China’s Long March launch vehicle series tied with Russian rockets for first place in 2011 in terms of most rockets launched by a single nation — both with 19 — and China plans 21 launch campaigns in 2012, said Fu Zhiheng, vice president of China Great Wall Industry Corp., which markets the rockets.
The Xichang Satellite Launch Center in southwest China is currently the spaceport handling most commercial telecommunications satellites intended for geostationary orbit.
At Xichang, Fu said, site managers have reduced the duration of a launch campaign to an average of 25 days. Two parallel campaigns can be run until about a week before one is scheduled for launch, and the spaceport now needs as little as 17 days to clean up the launch pad before proceeding with a second launch.
The Long March rocket now is able to secure insurance premiums that are not materially higher than the premiums given for launches of Europe’s Ariane 5 and Russia’s Proton rockets.
China’s presence on the commercial launch market continues to be hobbled by U.S. technology export regulations that mean U.S.-built satellites, and most U.S. satellite components, are barred from export to China.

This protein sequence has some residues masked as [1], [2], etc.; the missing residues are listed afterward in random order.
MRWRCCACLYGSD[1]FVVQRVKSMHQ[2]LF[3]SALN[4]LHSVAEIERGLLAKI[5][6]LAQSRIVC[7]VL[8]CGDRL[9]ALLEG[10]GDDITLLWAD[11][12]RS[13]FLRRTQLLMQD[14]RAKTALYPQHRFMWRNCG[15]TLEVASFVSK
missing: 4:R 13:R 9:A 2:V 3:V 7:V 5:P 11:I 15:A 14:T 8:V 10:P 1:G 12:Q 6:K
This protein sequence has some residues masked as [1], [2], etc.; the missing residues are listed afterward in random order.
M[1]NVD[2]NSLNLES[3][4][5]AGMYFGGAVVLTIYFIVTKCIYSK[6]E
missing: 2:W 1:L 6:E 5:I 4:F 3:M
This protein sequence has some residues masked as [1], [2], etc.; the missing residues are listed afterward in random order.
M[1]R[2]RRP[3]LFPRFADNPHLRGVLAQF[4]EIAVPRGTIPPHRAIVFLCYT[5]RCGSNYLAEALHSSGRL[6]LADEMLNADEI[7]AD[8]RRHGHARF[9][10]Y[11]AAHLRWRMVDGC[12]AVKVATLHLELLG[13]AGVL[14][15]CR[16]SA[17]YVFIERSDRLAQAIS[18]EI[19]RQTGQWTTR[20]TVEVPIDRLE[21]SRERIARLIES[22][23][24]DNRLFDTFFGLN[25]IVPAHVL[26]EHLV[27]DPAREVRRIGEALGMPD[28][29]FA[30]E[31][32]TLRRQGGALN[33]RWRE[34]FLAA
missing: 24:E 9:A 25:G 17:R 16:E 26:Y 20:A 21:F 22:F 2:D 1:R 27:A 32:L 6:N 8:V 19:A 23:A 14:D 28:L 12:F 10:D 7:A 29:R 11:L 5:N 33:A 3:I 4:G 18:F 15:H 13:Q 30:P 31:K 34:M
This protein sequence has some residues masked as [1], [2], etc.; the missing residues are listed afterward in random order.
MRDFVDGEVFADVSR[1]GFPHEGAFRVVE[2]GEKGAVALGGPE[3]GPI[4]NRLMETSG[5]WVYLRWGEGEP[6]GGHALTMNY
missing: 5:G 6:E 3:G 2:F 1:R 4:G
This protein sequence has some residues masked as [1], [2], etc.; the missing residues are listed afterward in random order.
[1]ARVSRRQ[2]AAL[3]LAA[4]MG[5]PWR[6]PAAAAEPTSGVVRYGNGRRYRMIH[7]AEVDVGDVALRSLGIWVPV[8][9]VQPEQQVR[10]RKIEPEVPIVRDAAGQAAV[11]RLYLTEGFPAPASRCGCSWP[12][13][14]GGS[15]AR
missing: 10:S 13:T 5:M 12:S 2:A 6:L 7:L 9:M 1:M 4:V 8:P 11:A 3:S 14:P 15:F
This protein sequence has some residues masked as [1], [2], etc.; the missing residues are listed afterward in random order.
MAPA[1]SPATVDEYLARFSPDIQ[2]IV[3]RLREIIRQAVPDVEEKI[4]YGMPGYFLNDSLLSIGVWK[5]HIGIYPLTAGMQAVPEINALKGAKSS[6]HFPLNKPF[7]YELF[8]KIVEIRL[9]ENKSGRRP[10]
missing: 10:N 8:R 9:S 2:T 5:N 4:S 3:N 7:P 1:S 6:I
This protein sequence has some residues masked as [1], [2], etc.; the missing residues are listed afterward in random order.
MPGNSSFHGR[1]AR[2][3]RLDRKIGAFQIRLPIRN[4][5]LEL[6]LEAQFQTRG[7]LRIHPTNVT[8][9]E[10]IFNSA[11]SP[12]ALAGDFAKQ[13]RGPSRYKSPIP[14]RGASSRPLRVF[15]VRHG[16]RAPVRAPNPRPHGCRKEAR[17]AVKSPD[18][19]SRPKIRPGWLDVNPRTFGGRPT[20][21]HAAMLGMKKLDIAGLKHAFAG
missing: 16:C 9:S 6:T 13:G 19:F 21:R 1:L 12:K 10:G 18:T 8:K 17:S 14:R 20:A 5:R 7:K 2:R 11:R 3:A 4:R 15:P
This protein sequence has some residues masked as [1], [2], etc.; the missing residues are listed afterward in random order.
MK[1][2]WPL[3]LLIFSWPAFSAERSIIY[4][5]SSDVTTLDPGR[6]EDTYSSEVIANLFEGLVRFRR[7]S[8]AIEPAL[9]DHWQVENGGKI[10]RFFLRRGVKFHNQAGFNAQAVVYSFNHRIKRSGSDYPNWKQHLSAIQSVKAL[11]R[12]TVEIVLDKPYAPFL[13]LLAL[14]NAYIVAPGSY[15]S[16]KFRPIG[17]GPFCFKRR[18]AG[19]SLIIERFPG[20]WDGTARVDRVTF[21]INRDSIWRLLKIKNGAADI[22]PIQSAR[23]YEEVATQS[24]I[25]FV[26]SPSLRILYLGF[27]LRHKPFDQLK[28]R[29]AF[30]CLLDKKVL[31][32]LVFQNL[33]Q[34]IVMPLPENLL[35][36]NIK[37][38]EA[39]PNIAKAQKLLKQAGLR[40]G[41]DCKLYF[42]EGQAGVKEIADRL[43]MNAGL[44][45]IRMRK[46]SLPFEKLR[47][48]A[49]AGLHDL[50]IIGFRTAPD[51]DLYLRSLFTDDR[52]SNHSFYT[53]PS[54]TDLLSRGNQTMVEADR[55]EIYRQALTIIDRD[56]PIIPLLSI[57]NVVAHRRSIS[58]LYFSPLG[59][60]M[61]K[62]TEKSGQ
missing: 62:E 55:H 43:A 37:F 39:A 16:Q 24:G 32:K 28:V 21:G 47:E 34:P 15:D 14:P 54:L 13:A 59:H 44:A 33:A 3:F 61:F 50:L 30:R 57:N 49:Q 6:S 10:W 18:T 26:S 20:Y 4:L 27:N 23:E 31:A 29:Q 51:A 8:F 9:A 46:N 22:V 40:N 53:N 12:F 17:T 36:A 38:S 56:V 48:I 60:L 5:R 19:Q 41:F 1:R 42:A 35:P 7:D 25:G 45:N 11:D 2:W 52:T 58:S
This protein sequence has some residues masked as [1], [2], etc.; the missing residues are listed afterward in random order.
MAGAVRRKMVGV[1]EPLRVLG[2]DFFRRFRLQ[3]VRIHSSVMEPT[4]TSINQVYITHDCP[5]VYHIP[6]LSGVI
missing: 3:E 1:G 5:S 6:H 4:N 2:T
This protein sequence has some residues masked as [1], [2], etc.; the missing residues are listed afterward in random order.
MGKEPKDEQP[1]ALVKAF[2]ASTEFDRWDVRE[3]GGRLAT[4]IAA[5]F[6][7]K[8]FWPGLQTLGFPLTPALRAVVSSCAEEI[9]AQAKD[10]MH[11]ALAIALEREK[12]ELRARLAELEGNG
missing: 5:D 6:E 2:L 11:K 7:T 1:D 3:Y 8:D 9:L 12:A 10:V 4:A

The China Aerospace Corp. has partly compensated for this by investing in the DFH-4 telecommunications satellite platform for sale to other countries. Several nations outside China — Nigeria, Venezuela, Pakistan and Belarus among them — have purchased combined Long March/DFH-4 missions to enter the satellite telecommunications business.
Zu said more than 20 DFH-4 telecommunications satellites are scheduled for launch into geostationary orbit in the coming years.
Two new DFH-4 designs are in development. The DFH-4E will increase power to the satellite’s payload to 11 kilowatts, compared with the maximum of 8 kilowatts for today’s DFH-4. The smaller DFH-4S will feature lithium-ion batteries and an option for electric propulsion to replace chemical propulsion and reduce overall satellite weight, Zu said.